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James Warren McKim

WWII Combat Photographer


J. W. McKim J. W. McKim



January 22, 1922  -  March 11, 2007

Contributed by Phillip McKim

Jim was a born in Bundy, Montana to James B. and Ora May Ebersole McKim. The family relocated the family to Oroville when Jim was a child and he graduated from Oroville Union High School in the Class of 1939. Jim worked in the fruit orchards, the Chocolate Shop (who remembers Mr. Harris and that wonderful place of his?), and a local mortuary, earning money to travel and take photographs.

Jim served in the Army Air Corps during WWII as a photographer charged with capturing bomb strikes for bomb raid planning. Many men’s lives were spared because Jim installed cameras that were remotely operated and replaced the tail gunner (an assignment with a very short life expectancy), resulting in reducing crew requirements and lightening the weight load for each plane as well. His bomb group won many honors including the Presidential citation for effective bombing of strategic sites, such as rail yards, while sparing historic buildings and artifacts. Jim was "mustered out" of the Army Air Corps at Beale Air Force Base, Marysville, California. Following his service, he remained active in his veteran’s affiliation, the USAAF 319th Bomb Group.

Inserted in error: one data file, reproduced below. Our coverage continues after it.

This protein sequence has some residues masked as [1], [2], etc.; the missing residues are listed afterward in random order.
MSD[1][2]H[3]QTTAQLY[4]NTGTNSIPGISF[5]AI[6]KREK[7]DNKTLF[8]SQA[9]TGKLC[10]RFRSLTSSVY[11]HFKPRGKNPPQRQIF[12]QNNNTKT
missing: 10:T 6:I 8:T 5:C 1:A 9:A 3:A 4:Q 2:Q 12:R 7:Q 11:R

After the war, Jim spent 16 years as a medical photographer beginning at McChord Air Force Base. This included a time when wounded servicemen were arriving from the Korean Conflict. Jim developed methods of photographing their injuries to assist the medical teams to both document and to repair the physical damage inflicted on these soldiers. When he left his employment with the Air Force, he took a position as head of the medical photography department of the University of Washington for 10 years.

Jim spent considerable time at, and donated over 3,000 photos to, the PIMA Air Museum in Tucson, AZ, over the last two years. The photos were all from WWII and added substantially to the museum’s extensive collection. He was interviewed extensively by museum staff three months before his death in order to expand their knowledge and understanding of the circumstances under which the WWII photos were taken.